(CN) - Having slighted the Foreign Intelligence Surveillance Court, the U.S. government said it "sincerely regrets" that it kept mum about preservation orders in two challenges to its telephone surveillance program.
Any telephone metadata that the government has collected likely falls under the preservation orders it faces in San Francisco civil challenges, but it had not revealed these obligations while seeking to have the Foreign Intelligence Surveillance Court remove order for it to destroy more-than-5-year-old metadata records in the interest of privacy.
FISC Judge Reggie Walton upheld
the destruction obligations on March 7 and then suspended
his order days later when U.S. District Judge Jeffrey White issued a conflicting restraining order in the civil matter Jewel v. NSA
The government's omission now apparent, Walton demanded that the Justice Department explain why it failed to inform him about the preservation orders in Jewel
and similar case Shubert v. Obama
In a seven-page explanation Wednesday, the government claimed it understood the civil claims as pertaining only to the warrantless data collection that took place under President George W. Bush, a practice that ended in 2008, when the FISC began its oversight of government surveillance.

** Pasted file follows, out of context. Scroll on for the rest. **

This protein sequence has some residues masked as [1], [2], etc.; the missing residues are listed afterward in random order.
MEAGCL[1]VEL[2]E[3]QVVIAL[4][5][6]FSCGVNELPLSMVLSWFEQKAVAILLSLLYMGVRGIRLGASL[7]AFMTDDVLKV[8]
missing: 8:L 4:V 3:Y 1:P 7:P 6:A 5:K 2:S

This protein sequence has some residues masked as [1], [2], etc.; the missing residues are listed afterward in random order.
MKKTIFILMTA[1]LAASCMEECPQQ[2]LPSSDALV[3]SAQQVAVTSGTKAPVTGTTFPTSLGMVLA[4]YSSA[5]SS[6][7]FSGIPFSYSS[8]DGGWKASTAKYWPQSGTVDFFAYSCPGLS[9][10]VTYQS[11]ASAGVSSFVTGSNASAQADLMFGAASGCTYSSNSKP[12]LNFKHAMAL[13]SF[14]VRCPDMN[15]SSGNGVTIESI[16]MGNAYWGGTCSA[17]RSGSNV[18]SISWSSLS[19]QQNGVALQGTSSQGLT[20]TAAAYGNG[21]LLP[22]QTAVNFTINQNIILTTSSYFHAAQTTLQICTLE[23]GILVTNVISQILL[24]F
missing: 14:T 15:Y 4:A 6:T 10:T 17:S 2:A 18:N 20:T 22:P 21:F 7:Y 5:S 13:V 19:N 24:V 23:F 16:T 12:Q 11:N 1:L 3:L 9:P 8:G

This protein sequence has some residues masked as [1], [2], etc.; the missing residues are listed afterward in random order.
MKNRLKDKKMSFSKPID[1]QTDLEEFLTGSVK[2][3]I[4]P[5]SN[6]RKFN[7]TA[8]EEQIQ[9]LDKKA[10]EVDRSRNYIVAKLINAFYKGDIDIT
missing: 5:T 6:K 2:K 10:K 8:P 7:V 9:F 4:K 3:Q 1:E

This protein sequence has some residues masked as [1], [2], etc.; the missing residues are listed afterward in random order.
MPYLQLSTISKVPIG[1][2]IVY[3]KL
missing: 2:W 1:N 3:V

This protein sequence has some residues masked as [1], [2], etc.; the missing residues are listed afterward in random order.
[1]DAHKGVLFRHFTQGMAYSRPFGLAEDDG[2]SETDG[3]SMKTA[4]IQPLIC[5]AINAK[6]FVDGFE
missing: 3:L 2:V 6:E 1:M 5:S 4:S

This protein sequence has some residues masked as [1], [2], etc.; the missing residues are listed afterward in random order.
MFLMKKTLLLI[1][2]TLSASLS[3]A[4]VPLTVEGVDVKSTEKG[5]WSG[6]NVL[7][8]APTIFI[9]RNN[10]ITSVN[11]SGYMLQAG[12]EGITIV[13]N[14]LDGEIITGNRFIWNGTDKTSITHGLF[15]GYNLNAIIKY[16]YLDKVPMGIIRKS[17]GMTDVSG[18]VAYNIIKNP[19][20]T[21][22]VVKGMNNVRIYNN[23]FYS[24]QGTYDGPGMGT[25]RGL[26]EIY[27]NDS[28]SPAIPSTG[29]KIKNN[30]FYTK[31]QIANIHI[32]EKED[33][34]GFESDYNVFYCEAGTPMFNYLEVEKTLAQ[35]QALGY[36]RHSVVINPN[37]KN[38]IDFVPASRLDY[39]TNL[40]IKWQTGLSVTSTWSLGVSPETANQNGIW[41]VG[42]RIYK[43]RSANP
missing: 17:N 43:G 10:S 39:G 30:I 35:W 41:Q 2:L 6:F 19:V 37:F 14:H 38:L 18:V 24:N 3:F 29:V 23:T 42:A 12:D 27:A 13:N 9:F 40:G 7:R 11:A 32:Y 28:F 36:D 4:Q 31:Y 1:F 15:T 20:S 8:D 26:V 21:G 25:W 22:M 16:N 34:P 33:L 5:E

"The government sincerely regrets not apprising the court of these matters before its March 7 ruling and assures the court that it will apply utmost attention and coordination in its submission in this and all other matters before this court," its filing states.
The challengers in Jewel
meanwhile have been outspoken about fact that they do not consider their cases limited to surveillance by the National Security Agency under President Bush, and Walton noted that "e-mail correspondence suggests that on February 28, 2014, the government sought to dissuade plaintiffs' counsel from immediately raising this issue with the FISC or the Northern District of California."
In its apology, the government said that "the benefit of hindsight" has helped it to recognize "that upon receipt of plaintiffs' counsel's e-mail, it should have made this court aware of those preservation orders and of the plaintiffs' disagreement as to their scope as relevant to the court's consideration of the government's motion and regrets its omission."
Disciplinary action is unnecessary, the Justice Department said, because "the government's paramount objective in its recent filings with this court and the district courts has been to comply with its preservation obligations in civil litigation and to obtain guidance about its obligations regarding the metadata obtained pursuant to orders of this court."
It also chalked up its emailed request that the plaintiffs "forbear from filing anything with the FISC" as a "good faith attempt to avoid unnecessary motions practice."